Tuesday, August 14, 2012

Irish guide dog charity providing dogs to children with autism

ONE OF Ireland’s best-known charities has stopped accepting applications for assistance dogs from families of children with autism.

The Irish Guide Dogs for the Blind (IGDFTB) made the decision after the waiting list grew to five years.

The client services manager at the Cork-based charity, Deirdre Moriarty, said it had insufficient funding to deal with the growing number of families seeking assistance dogs, resulting in the lengthening of waiting lists.

“It was an unacceptable situation. We train children up to the age of 10 to take on the dogs and, with the length of the list, it was resulting in children being over-age before they could receive a dog, so it couldn’t continue,” she said. “It is unfortunate, but we had to make a decision.”
IGDFTB – whose patrons include the former Irish soccer captain Roy Keane – provides the service free of charge. It was the first charity in Europe to provide assistance dogs to children with autism. It costs €38,000 to train each dog. To date, the charity has trained 224 and will train another 41 this year – at a cost of €1.5 million.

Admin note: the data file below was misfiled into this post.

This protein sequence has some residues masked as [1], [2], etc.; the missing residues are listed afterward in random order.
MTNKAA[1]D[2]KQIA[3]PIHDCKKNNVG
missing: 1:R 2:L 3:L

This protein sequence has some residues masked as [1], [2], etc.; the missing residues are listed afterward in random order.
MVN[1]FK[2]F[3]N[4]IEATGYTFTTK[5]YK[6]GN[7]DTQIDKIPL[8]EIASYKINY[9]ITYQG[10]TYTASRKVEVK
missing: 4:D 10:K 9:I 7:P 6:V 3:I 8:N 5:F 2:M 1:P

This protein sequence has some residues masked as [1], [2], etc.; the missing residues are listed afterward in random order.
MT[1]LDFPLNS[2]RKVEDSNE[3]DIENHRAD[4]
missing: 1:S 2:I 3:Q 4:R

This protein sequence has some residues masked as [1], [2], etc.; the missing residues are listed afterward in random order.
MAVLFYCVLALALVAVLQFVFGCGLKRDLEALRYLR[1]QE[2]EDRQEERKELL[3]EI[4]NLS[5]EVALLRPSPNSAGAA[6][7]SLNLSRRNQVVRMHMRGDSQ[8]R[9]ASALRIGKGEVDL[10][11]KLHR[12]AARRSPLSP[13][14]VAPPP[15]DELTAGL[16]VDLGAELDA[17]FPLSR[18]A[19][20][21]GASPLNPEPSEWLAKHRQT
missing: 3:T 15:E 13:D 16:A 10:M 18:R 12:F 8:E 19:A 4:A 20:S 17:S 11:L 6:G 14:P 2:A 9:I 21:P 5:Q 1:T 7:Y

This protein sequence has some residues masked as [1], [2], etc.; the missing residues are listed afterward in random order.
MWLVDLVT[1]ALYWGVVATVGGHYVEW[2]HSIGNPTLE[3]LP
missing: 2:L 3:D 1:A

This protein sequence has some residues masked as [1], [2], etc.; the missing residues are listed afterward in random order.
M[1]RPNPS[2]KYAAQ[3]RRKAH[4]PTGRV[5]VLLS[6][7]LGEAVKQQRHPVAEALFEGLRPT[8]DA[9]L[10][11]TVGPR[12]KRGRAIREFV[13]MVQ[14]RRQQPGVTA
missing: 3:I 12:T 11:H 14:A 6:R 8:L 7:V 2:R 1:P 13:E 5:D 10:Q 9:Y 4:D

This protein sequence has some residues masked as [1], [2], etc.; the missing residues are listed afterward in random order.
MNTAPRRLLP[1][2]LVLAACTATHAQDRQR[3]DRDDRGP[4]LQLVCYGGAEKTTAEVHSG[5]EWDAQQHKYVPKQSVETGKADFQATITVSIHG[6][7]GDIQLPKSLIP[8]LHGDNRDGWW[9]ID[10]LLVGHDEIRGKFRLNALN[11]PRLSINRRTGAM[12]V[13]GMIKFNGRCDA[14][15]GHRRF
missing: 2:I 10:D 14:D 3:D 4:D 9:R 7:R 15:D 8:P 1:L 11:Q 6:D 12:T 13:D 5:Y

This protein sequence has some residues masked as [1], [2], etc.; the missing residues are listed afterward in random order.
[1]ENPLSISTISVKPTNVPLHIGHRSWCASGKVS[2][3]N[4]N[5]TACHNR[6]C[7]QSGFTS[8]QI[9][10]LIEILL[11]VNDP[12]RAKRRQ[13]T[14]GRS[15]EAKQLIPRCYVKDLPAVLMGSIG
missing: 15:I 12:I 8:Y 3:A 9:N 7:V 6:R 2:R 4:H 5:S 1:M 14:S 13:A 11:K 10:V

The decision to close down the waiting list follows a decrease in the IGDFTB’s income last year of 3 per cent, from €4.2 million to €4 million. Chief executive Padraig Mallon said the charity did not receive any State funding to provide the service.

Ms Moriarty said any plan to reopen the list “is not under discussion currently”. She said the waiting list had now been reduced to three years.

She said that, of the 224 trained working assistance dogs, 186 were working at the moment. The waiting list currently stands at 143.

The Cassidy family in Ennis took a cross-Labrador, Demi, to assist their now 11-year-old son, Darragh, who has autism, in October 2009 after being two years on the waiting list.

Darragh’s father, Frank, recalled the family’s first visit to the Guide Dogs Centre in Cork.
“Darragh was very excited and was so joyful around the dogs. It was very emotional,” he said. He added that Demi has had “a very positive impact” on Darragh and the family as a whole.
Darragh’s mother, Angela, said: “In stressful situations, Demi relaxes Darragh. Darragh is non-verbal, but he does seem to have built a connection with Demi. It has been very positive.”
Ms Moriarty said assistance dogs “have saved lives” among the children they serve. “There is no science behind the impact the dogs have on the children, but the primary reason they assist the children is safety.”

She said some children with autism could be “bolters” and the dogs were purpose trained to stop them running off.

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